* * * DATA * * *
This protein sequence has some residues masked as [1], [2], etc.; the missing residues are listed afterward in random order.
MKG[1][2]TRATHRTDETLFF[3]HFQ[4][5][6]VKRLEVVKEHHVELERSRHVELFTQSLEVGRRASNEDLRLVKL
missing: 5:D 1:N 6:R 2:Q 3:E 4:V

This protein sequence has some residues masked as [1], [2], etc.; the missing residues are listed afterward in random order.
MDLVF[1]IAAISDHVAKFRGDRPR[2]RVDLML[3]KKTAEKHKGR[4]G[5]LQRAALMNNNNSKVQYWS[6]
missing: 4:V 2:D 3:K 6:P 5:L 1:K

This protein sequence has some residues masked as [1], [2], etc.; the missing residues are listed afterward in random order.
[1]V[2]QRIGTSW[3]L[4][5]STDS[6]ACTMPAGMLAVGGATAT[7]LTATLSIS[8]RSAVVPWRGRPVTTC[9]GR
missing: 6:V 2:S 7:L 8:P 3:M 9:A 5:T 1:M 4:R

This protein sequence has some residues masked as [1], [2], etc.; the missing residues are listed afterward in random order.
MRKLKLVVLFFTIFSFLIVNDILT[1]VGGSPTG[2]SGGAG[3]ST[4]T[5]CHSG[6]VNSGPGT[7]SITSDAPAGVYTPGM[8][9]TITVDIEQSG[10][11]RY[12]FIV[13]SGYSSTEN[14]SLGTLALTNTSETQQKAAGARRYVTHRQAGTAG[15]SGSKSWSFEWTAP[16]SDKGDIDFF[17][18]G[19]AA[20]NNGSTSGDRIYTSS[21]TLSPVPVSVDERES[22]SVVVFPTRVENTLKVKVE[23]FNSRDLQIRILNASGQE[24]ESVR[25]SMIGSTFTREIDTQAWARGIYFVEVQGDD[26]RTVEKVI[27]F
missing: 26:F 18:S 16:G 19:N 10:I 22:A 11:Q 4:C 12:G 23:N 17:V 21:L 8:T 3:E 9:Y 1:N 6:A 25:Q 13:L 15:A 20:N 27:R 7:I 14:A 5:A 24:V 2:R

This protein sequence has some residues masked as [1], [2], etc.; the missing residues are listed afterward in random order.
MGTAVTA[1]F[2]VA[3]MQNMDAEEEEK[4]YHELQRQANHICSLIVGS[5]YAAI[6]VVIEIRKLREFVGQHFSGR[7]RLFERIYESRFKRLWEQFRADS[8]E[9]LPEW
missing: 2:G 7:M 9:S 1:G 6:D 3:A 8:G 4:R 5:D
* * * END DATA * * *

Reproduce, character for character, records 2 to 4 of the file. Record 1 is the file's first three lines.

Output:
This protein sequence has some residues masked as [1], [2], etc.; the missing residues are listed afterward in random order.
MDLVF[1]IAAISDHVAKFRGDRPR[2]RVDLML[3]KKTAEKHKGR[4]G[5]LQRAALMNNNNSKVQYWS[6]
missing: 4:V 2:D 3:K 6:P 5:L 1:K

This protein sequence has some residues masked as [1], [2], etc.; the missing residues are listed afterward in random order.
[1]V[2]QRIGTSW[3]L[4][5]STDS[6]ACTMPAGMLAVGGATAT[7]LTATLSIS[8]RSAVVPWRGRPVTTC[9]GR
missing: 6:V 2:S 7:L 8:P 3:M 9:A 5:T 1:M 4:R

This protein sequence has some residues masked as [1], [2], etc.; the missing residues are listed afterward in random order.
MRKLKLVVLFFTIFSFLIVNDILT[1]VGGSPTG[2]SGGAG[3]ST[4]T[5]CHSG[6]VNSGPGT[7]SITSDAPAGVYTPGM[8][9]TITVDIEQSG[10][11]RY[12]FIV[13]SGYSSTEN[14]SLGTLALTNTSETQQKAAGARRYVTHRQAGTAG[15]SGSKSWSFEWTAP[16]SDKGDIDFF[17][18]G[19]AA[20]NNGSTSGDRIYTSS[21]TLSPVPVSVDERES[22]SVVVFPTRVENTLKVKVE[23]FNSRDLQIRILNASGQE[24]ESVR[25]SMIGSTFTREIDTQAWARGIYFVEVQGDD[26]RTVEKVI[27]F
missing: 26:F 18:S 16:G 19:N 10:I 22:A 11:Q 4:C 12:G 23:N 17:V 21:L 8:T 3:E 9:Y 1:N 6:A 25:Q 13:L 15:A 20:N 27:R 7:I 14:A 5:A 24:V 2:R